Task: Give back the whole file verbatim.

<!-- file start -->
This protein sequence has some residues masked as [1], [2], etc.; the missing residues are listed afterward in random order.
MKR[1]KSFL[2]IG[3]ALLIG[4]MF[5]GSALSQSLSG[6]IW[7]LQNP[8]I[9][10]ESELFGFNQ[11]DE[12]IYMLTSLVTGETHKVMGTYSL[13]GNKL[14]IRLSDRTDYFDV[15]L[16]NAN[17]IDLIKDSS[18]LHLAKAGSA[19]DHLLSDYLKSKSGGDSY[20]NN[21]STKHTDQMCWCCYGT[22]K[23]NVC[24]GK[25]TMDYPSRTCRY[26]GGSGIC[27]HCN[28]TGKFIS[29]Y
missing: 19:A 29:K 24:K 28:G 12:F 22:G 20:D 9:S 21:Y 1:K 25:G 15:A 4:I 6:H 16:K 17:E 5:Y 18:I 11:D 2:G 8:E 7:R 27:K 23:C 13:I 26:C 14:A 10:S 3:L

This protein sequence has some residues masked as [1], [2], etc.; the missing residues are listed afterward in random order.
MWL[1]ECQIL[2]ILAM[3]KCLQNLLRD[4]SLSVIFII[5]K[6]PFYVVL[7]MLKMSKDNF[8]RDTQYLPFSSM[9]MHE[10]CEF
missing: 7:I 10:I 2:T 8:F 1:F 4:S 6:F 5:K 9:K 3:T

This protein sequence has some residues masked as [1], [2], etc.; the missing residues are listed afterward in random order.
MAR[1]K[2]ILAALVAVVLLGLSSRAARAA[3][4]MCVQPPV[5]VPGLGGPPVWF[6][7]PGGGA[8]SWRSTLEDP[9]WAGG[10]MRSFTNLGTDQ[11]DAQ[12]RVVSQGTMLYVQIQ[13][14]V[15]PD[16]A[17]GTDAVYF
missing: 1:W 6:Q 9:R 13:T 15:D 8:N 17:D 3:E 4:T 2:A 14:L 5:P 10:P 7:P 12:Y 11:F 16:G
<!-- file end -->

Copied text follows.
This protein sequence has some residues masked as [1], [2], etc.; the missing residues are listed afterward in random order.
MKR[1]KSFL[2]IG[3]ALLIG[4]MF[5]GSALSQSLSG[6]IW[7]LQNP[8]I[9][10]ESELFGFNQ[11]DE[12]IYMLTSLVTGETHKVMGTYSL[13]GNKL[14]IRLSDRTDYFDV[15]L[16]NAN[17]IDLIKDSS[18]LHLAKAGSA[19]DHLLSDYLKSKSGGDSY[20]NN[21]STKHTDQMCWCCYGT[22]K[23]NVC[24]GK[25]TMDYPSRTCRY[26]GGSGIC[27]HCN[28]TGKFIS[29]Y
missing: 19:A 29:K 24:K 28:G 12:F 22:G 20:D 9:S 21:Y 1:K 25:G 15:A 4:I 6:H 16:K 17:E 5:Y 18:I 11:D 2:G 8:E 7:R 27:K 23:C 13:I 26:C 14:A 10:S 3:L

This protein sequence has some residues masked as [1], [2], etc.; the missing residues are listed afterward in random order.
MWL[1]ECQIL[2]ILAM[3]KCLQNLLRD[4]SLSVIFII[5]K[6]PFYVVL[7]MLKMSKDNF[8]RDTQYLPFSSM[9]MHE[10]CEF
missing: 7:I 10:I 2:T 8:F 1:F 4:S 6:F 5:K 9:K 3:T

This protein sequence has some residues masked as [1], [2], etc.; the missing residues are listed afterward in random order.
MAR[1]K[2]ILAALVAVVLLGLSSRAARAA[3][4]MCVQPPV[5]VPGLGGPPVWF[6][7]PGGGA[8]SWRSTLEDP[9]WAGG[10]MRSFTNLGTDQ[11]DAQ[12]RVVSQGTMLYVQIQ[13][14]V[15]PD[16]A[17]GTDAVYF
missing: 1:W 6:Q 9:R 13:T 15:D 8:N 17:D 3:E 4:T 2:A 14:L 5:P 10:P 7:P 12:Y 11:F 16:G